He may yet get his man by signing Fernando Alonso – but is the McLaren spying row about to blow up in Flavio Briatore’s face?
Renault has today been summoned to explain itself in front of the FIA over allegations that it was in possession of confidential information belonging to McLaren during last season.
The allegations refer to the recruitment to the French team of former McLaren design engineer Phil Mackereth – and three computer disks full of secret information that might or might not have crossed the channel with him.
A statement released by the FIA today says that team representatives have been called to answer a charge that between September 2006 and October 2007, “the Renault F1 Team had unauthorised possession of documents and confidential information belonging to Vodafone McLaren Mercedes, including, but not limited to the layout and critical dimensions of the McLaren F1 car, together with details of the McLaren fuelling system, gear assembly, oil cooling system, hydraulic control system and a novel suspension component used by the 2006 and 2007 McLaren F1 cars.”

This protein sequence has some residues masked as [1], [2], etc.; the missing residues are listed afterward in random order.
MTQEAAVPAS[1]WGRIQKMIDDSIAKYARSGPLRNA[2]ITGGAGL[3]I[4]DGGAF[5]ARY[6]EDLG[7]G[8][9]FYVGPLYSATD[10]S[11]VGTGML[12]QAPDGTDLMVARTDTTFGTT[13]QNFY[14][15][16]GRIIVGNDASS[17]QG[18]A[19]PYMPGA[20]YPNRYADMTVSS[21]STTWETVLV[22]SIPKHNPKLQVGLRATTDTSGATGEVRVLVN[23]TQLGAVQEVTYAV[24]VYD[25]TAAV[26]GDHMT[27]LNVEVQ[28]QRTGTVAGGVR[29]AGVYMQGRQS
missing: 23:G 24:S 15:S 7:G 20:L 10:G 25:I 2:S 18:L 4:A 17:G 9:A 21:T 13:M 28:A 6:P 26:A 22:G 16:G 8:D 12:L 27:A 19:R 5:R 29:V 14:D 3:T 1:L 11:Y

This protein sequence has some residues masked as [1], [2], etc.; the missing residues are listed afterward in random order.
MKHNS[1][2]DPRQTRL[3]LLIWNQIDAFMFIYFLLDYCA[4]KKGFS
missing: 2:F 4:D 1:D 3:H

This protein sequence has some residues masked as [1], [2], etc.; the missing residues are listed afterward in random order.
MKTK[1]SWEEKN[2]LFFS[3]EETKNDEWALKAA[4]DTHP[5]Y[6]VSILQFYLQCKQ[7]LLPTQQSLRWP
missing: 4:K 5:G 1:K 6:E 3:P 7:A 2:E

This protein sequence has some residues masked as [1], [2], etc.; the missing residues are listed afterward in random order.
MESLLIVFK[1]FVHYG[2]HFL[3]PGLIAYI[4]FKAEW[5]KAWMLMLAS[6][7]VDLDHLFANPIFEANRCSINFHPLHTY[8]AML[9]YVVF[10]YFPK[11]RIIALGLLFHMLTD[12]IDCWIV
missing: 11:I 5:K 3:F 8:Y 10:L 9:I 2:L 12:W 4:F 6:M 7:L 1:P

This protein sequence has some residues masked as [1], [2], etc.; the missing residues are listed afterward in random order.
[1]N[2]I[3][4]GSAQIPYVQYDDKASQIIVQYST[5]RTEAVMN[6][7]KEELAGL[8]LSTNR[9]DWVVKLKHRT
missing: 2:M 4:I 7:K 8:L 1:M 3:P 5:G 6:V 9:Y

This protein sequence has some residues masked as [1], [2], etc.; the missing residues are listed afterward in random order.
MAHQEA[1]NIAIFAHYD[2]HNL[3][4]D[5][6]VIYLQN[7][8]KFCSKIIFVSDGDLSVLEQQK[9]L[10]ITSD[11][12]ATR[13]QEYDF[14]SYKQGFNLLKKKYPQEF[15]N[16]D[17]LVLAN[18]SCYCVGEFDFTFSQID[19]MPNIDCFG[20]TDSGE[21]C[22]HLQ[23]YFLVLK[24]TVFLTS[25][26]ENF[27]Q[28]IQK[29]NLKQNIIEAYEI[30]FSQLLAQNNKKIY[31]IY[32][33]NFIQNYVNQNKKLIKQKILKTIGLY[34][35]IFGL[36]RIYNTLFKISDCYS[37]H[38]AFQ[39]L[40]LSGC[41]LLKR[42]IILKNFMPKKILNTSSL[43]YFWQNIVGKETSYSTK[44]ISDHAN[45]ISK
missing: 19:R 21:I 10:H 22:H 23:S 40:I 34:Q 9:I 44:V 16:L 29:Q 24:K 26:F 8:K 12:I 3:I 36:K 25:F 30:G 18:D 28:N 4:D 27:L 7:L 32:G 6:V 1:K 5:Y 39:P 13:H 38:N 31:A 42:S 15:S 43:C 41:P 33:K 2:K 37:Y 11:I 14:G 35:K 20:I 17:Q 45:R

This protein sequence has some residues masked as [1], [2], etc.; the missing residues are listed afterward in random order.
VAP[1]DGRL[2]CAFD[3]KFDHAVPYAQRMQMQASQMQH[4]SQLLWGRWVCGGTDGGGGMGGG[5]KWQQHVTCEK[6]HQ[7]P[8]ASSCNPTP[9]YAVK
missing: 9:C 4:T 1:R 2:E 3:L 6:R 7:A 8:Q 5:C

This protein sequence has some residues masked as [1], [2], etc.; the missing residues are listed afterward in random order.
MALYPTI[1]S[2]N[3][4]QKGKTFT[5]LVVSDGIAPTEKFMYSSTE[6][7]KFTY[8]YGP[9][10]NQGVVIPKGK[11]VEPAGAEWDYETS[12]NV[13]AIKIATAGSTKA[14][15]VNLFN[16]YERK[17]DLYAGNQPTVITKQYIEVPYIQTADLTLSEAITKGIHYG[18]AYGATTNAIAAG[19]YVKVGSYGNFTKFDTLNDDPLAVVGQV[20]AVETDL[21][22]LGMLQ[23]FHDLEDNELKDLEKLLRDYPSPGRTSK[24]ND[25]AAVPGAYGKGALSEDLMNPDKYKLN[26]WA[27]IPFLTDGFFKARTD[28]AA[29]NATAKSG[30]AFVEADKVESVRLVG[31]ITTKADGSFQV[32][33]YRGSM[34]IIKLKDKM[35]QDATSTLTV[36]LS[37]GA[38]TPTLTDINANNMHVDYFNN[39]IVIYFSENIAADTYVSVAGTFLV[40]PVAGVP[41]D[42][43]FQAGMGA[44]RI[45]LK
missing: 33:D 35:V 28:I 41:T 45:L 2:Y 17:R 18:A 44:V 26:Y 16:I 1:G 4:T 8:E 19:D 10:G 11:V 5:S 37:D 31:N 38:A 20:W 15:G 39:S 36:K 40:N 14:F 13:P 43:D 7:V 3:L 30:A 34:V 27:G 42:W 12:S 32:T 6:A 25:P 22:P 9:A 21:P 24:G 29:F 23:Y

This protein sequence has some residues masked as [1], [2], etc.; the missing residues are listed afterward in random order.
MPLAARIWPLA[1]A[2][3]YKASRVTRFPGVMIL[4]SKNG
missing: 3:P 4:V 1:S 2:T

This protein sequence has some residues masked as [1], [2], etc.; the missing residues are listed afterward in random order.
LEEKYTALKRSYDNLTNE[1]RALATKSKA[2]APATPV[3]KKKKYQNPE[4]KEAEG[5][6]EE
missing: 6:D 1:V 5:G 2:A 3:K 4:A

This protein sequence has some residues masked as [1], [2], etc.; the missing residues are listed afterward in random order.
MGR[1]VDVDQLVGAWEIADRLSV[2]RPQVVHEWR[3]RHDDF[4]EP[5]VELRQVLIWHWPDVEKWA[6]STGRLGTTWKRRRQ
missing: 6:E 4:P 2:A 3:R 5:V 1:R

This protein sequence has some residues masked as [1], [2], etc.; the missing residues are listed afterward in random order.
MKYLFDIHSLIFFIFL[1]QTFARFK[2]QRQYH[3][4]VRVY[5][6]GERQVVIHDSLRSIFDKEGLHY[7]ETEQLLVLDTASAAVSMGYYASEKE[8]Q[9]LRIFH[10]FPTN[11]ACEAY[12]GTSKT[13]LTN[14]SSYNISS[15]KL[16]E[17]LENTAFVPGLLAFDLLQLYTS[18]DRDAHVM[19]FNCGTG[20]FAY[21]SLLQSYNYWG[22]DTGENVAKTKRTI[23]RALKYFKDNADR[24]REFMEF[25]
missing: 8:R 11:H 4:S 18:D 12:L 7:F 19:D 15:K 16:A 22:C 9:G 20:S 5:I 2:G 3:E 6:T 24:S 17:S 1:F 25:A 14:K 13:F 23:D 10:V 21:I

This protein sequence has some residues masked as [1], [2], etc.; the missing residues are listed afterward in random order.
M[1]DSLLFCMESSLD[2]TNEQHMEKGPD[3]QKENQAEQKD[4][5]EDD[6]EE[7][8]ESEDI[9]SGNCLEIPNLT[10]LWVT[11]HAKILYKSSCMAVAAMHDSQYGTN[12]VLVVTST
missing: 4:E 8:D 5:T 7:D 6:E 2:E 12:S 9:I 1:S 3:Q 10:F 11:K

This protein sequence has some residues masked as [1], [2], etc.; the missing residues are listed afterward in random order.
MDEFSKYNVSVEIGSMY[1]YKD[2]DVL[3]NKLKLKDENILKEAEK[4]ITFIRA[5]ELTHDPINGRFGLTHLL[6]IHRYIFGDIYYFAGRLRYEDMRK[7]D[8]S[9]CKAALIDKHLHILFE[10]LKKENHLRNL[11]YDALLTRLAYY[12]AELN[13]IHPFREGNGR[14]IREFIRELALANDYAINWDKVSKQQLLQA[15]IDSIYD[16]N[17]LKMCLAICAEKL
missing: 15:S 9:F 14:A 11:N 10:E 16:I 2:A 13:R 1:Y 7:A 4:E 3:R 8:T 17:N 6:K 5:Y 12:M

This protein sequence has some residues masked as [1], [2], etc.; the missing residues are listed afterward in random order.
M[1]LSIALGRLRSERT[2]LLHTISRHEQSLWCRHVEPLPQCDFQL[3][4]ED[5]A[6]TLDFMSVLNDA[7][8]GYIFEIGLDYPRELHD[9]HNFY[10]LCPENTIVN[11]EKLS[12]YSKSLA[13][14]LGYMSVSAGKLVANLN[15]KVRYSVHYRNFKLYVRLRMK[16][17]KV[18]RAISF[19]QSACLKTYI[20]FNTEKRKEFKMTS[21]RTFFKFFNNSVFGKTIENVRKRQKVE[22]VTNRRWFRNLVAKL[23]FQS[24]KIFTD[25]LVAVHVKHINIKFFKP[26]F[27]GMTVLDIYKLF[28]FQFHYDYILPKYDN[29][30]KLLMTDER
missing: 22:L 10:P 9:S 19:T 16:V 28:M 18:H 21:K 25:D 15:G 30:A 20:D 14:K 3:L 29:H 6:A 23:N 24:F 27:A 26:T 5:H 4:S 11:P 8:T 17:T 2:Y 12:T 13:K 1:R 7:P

The hearing is due to take place in Monaco on December 6.
Renault has said it will act with full transparency towards both the FIA and McLaren, while that team has said that it will not be publicly commenting.
A crucial question to ask when trying to understand the Byzantine politics of F1 is always: “Who benefits?”
The answer to that in spy row terms has emphatically been Ferrari, who have secured both a drivers’ and constructors’ championship that they were far from certain of winning solely on the track.
But, if the smoke signals coming from the bookies are correct, McLaren and Renault are in line to do a drivers’ swap, sending Fernando Alonso straight back to Renault and providing the perfect pay-off for Briatore’s year-long campaign to get his champion back.
Alonso has now been successfully dislodged from McLaren. But at what potential cost?
When the first hints of a Renault angle to the spy scandal emerged, before the Belgian Grand Prix, Briatore was asked to comment at the pre-race press conference – and he came out fighting.
He said then: “First, if somebody tells me it’s the same [as McLaren], I sue somebody, quickly. Second, it’s not an investigation regarding myself and the team. Third, we give all the information to the Federation, at least when we found out something, and this is it.
“I don’t want, at this moment (to talk) about Renault because first we are not being investigated, second we give all our evidence to McLaren and to Mr Mosley and to the Federation.”
It will be interesting to see what his new public position will be.